Bad LED Path Light II (February
wife knows I love LED products. A while back she spotted a solar powered LED
path light at the dollar store. Stores like that are flooded with
discontinued or surplus products taken off the shelf at other stores and sold at
the dollar store for deep discounts. After removing the plastic insulator
from the battery terminal, allowing the battery to be connected to the path light
circuit, I stuck the thing in the ground in a sunny part of my front lawn. I
let the light absorb some sunlight all day.
that evening I noticed the light did not turn on. I covered the solar panel with
my hand and saw that the light still did not turn on. It was time to crack open
the thing and see why it was not working. Sure enough, a wire to the LED had
broken off from the circuit board. After re-soldering the wire, the thing sprung into
life. But, I was pretty disappointed by the light the LED produced. Here
are the overall specs for this device.
glass covered solar cell area measured 1.6” x 1.6” for a total area of 2.5 square
inches. I measured an open circuit voltage of 3v from the solar panel and a
short circuit current of 25ma. It appeared that the solar panel was a thin film
amorphous type. Even at peak efficiency, the total power generated by this path
light solar panel was a dismal 75mw. Sunlight produces a power flux of about 100
watts per square foot or about 700mw per square inch. With 2.5 square inches of
area, about 1.75 watts worth of sunlight hits the solar panel. If the solar panel was
generating only 75mw, that says that this solar panel has an efficiency of only 4%.
Good solar cells can easily reach an efficiency of 15%. Some of the best units exceed
20%. So, had the manufacture used a better quality solar cell technology, I would
have seen more than three times the power generated as this unit.
path light assembly I saw a single AAA NiCd rechargeable battery with a marked
rating of 300ma-hours. I thought NiCd batteries were not being used in
products like this anymore, but here is one that does. An AAA NiMH battery
would have been a better choice. Also, most quality AAA NiMH cells have a
rating closer to 900ma-hours, which is three times the rating of this battery.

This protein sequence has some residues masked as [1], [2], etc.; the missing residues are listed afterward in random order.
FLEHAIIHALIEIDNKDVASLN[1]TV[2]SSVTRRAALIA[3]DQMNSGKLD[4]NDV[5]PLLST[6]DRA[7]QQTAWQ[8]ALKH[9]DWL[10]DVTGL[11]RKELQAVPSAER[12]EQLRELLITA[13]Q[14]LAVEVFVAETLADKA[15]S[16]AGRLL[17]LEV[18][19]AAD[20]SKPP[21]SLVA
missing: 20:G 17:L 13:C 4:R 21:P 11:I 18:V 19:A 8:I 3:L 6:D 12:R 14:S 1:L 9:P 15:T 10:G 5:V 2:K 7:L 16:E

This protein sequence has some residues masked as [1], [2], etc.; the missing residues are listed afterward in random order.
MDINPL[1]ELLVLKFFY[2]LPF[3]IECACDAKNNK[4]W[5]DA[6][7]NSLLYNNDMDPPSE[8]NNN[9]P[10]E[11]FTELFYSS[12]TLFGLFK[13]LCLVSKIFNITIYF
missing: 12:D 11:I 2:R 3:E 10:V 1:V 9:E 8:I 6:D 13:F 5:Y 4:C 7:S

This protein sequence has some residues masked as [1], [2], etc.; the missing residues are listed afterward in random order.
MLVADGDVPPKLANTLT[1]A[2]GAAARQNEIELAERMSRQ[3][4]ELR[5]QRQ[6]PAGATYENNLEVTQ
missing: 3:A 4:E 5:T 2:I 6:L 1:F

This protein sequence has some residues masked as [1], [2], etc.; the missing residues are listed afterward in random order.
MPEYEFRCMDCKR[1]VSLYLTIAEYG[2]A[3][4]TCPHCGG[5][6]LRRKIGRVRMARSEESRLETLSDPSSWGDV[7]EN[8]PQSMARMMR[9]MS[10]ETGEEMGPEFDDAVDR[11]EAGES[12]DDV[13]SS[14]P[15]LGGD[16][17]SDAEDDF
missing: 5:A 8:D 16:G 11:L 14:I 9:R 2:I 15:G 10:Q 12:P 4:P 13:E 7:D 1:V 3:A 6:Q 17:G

Path Light 3v Solar Panel
Path Light Circuit Board and Battery
AAA NiMH Cells
addition to the LED, there were only two other components on the light’s circuit
board. I saw a 4 pin custom IC and an inductor. This tells me that the inductor
is used to boost the 1.2v from the battery to the higher voltage needed by the white
LED. I was surprised that there were no capacitors or any other components,
which would make a more robust circuit design.
lamp operation, I measured a current of 12ma from the 1.2v battery. This meant
that the system consumed about 15mw of power. Such a power level was pretty
small. If we were to assume an 80% converter efficiency, the 15mw of power from
the battery would mean 12mw was routed to the LED. If the typical forward
voltage for a white LED was about 3.2v, that would put the LED drive current at only
3.7ma. No wonder this thing was dim. Much more light would have been produced
if the LED received about 20ma of current.
typical sunny day has about 6 hours of sunlight and the battery received 25ma of
charging current from the solar panel, then the most that the solar panel could do in
a day is 150ma-hours. Winter nights can often be 16 hours long, so if the
circuit were to draw 12ma for 16 hours, that would total up to 192 ma-hours. That
current drain exceeds the milliamp hours pumped into the battery. Only if the
nighttime were 12 hours long, would the total milliamp-hours of battery charging
current exceed the milliamp-hours of outgoing battery power. In summary,
although this light worked, it is dim and most likely would not make it through the
night before running out of juice. Have you ever looked at path lights you own early
in the morning, before sunrise? Are they still working then? I would bet
that many do not.
it puzzling why the solar panel selected for this design generated 3v, when during
charging, the NiCd battery only needs about 1.36v. It seems that fully half of
the available power from the solar panel was being thrown away. A three cell
panel, with an open voltage of about 1.5v would have made more sense.
did not see any CdS photocell as a daylight sensor. This design must use the
solar panel itself as a light sensor. That seems like a good idea; perhaps the only
good thing about this overall product.
If it were me, I would have taken a different, albeit more expensive,
route. I would have started with a three AAA cell NiMH battery pack with an
800ma hour rating. That would put the available voltage at 3.6v and the battery
pack should be able to store about 2.8 watt-hours. I would use a 10 cell solar
panel, which would crank out about 4 volts, which is just right for the three NiMH
cells. I would make sure that the 10 solar cells nearly filled the available 2.5
square inches of space on the panel. They should pump about 50ma of current into the
battery. Over a period of 6 hours, the 300 milliamp-hours of energy pumped into
the battery. That should exceed what was taken out at night. There would
then be some left over in the battery to take care of cloudy days. I would use the
battery voltage to drive the 3.2v white LED with a constant current of about 20ma.
Like the path light my wife bought, I would turn on the LED when the voltage across
the solar cell reached a certain voltage. The result would be a much brighter
and more practical path light, which would run through the night.